I found myself waiting in line at a U-Haul store one morning a few days ago. I had emptied a storage space I no longer needed and was waiting to close out my account.
I was behind 9 or 10 other people, all waiting to be helped by one of three clerks. Most of the people in line were waiting to rent moving vans and likely had busy days ahead of them. None of us wanted to be wasting time standing in line, but we were being polite, giving each other space, waiting patiently. It was already 85 degrees and muggy—the warmest day of the year so far, and I think we were all grateful that if we had to wait, at least we were waiting in a cool, spacious room.
The peaceful atmosphere changed, however, when two more people—a middle aged couple—entered the room. The woman immediately began to complain. As the pair got in line behind me, she said, “Are you serious? I can’t believe they don’t have more clerks working! This will take forever!”
I noticed the shoulders of my fellow “waiters” rise and tighten ever so slightly.
Out of the corner of my eye I saw the woman survey the room. Then I heard her whisper to the man, telling him to go to the clerk at the end of the line, who was seated at a desk partially hidden by a rack of packing supplies. Apparently the woman thought her partner might be able to sneak in there ahead of the rest of us. He skulked off obediently, but came back a minute later in defeat, having been told he’d have to wait in line with everyone else.
The woman then inched forward until she was standing about six inches behind me and I could feel her breath on my neck. (Apparently she is one of those people who believe that if you crowd the person in front of you, you’ll somehow get your turn more quickly.) I shifted my stance a few times, hoping she’d get the hint and back off, but when she didn’t, I turned around and politely asked if she would please give me a little room. She didn’t seem surprised or offended, which made me think she’d received similar requests before.
The tension that this impatient woman introduced into the room was obvious. I could see it in the posture of the other people in line. Backs and shoulders had tensed. Wary glances were made toward her—I think we were all watching to see if she’d try another sneaky maneuver to jump ahead of us. Where before we’d been “all in this together,” now a combatant had entered the mix, putting us on guard, making us edgy.
As I stood there, my mind went back a few years to a similar—yet very different—situation. I was waiting in line at the post office. It was about ten days before Christmas and the line was long. Two people actually had piles of packages waist high—I kid you not. We were all doing our best to be patient, but the waiting area was stuffy and so small that we had no choice but to invade each other’s space. There were only two clerks working and the wait seemed to be endless.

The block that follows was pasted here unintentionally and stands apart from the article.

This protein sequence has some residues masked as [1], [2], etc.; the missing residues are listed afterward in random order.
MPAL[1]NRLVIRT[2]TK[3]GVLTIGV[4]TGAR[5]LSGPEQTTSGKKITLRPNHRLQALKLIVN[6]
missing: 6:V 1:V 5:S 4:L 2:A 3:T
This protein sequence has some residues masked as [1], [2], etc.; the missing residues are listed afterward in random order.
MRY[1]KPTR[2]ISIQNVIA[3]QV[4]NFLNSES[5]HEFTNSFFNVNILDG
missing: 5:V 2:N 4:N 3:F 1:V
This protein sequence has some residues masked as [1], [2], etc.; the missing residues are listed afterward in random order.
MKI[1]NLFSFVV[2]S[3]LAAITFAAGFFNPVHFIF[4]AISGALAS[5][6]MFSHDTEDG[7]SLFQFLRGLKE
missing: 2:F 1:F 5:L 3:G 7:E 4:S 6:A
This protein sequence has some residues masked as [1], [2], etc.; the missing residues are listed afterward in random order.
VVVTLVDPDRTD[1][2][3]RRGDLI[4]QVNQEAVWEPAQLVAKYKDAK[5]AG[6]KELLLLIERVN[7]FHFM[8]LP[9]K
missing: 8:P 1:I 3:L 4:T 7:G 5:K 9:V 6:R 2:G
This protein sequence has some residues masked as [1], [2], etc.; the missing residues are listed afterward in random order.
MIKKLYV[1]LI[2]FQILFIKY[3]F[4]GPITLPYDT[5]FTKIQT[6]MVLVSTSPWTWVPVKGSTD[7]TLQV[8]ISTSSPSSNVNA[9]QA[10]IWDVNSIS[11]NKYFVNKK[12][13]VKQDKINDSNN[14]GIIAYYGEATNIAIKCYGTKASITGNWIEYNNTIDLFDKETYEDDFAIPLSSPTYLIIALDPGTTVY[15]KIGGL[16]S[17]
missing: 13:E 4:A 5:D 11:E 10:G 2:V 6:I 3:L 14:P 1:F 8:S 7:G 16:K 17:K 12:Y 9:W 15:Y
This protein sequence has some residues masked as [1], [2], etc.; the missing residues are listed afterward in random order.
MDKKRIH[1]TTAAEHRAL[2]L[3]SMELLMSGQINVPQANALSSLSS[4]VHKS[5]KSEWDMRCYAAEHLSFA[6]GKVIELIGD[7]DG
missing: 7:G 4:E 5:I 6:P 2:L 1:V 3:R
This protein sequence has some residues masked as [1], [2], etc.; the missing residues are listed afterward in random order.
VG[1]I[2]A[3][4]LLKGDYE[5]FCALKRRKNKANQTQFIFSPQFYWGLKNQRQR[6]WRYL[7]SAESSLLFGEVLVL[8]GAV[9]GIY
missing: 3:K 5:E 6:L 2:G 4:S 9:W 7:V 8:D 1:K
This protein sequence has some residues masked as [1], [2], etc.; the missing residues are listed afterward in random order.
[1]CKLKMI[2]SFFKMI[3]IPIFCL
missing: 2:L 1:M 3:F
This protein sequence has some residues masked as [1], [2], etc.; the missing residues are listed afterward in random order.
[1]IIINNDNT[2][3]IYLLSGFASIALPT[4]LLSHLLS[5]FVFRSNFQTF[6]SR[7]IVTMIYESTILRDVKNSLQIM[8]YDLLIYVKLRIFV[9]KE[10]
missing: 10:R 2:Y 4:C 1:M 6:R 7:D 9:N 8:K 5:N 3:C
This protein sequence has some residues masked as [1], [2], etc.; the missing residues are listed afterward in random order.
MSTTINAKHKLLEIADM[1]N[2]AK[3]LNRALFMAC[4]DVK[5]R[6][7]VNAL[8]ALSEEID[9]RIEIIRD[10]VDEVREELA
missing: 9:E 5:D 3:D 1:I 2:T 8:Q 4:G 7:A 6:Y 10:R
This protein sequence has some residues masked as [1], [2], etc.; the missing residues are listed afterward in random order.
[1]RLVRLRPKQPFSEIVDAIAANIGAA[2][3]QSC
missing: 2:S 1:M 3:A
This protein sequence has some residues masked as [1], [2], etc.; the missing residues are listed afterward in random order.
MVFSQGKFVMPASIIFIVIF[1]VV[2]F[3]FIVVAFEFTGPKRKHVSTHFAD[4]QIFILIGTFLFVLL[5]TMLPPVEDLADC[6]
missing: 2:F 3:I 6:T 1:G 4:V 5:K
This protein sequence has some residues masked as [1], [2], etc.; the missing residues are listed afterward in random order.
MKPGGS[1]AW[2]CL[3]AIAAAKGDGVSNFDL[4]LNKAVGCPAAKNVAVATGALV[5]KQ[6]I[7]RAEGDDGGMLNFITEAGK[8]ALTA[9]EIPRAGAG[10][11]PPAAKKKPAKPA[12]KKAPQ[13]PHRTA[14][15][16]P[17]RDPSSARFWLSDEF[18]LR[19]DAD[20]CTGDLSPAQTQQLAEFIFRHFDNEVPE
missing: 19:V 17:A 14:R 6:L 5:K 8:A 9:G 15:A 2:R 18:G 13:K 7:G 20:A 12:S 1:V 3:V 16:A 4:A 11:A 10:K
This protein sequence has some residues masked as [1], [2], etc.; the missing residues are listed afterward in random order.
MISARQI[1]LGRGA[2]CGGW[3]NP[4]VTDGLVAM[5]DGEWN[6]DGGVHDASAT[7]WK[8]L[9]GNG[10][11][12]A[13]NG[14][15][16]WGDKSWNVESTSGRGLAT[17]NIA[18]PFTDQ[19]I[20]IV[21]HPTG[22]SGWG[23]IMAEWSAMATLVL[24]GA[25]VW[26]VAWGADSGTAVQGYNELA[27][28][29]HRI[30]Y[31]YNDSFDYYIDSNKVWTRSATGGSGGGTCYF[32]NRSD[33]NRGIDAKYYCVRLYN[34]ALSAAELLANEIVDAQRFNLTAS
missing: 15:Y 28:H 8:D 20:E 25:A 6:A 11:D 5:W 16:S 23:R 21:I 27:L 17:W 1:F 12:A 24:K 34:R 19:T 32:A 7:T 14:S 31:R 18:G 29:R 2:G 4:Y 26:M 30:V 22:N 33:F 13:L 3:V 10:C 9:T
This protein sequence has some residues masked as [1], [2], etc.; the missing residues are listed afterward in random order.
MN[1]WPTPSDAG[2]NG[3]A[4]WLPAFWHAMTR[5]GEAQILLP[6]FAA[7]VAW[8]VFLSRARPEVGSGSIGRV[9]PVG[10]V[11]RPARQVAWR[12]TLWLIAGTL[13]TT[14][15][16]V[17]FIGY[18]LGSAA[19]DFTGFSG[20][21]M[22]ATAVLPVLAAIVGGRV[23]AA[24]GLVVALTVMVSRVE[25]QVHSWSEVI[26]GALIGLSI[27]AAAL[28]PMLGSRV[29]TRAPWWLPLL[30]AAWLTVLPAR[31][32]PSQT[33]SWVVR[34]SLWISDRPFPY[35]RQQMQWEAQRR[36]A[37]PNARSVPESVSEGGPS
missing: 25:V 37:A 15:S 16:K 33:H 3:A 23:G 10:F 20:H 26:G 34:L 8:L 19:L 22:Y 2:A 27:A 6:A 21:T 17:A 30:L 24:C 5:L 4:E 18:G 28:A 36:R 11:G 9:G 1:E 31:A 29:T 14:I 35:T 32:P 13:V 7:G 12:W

And then a phone began to ring. The owner of the phone had her arms full and it took her a while to juggle her parcels to get to it. It actually played out and stopped ringing before she found it, and she appeared embarrassed to have disturbed us. But no one seemed to mind because of her choice of ringtone: the opening bars of Play that Funky Music White Boy by Wild Cherry. That happens to be my all-time favorite party song—it energizes me. When I hear it I can’t help but jump up and start dancing. It seems that everyone else in the post office that day felt the same way about this song. In an instant, faces lit up with smiles, shoulders relaxed and bodies began to move to the beat.
Even after the music stopped, the improved mood in the room remained.
We began to chat with each other. We laughed at how infectious the song is. As the line progressed, we helped each other move our piles of packages. When the phone began to ring again, its owner silenced it quickly, but the room erupted with laughter once more.
The woman with the phone probably didn’t start her day planning to change the mood of a roomful of people. And yet—quite inadvertently—she did. It is very likely that she changed the direction of the rest of the day for some of us. Unfortunately, the very same statement can be made of the bristly woman at U-Haul.
I’ve come to realize that each of us has an effect on every environment we enter.
I cringe to think of the times when I’ve been the person who brought tension into a room. I can only hope that the times when I’ve been the “funky music bringer” far outweigh the times when I’ve been the impatient, bristly woman.
I’ve come to realize, too, that just being neutral isn’t good enough. As the saying goes, “If you’re not part of the solution, you’re part of the problem.”*
Even if the only positive things I bring to a room are a readiness to make eye contact and share a smile, and a determination to go with the flow without complaining: I’m doing my part.
(Oh—and bringing a “Let’s-get-this-party-started” ringtone never hurts either!)
*1967 VISTA recruitment slogan by Charles Rosner
Photo by Andre Hunter via Unsplash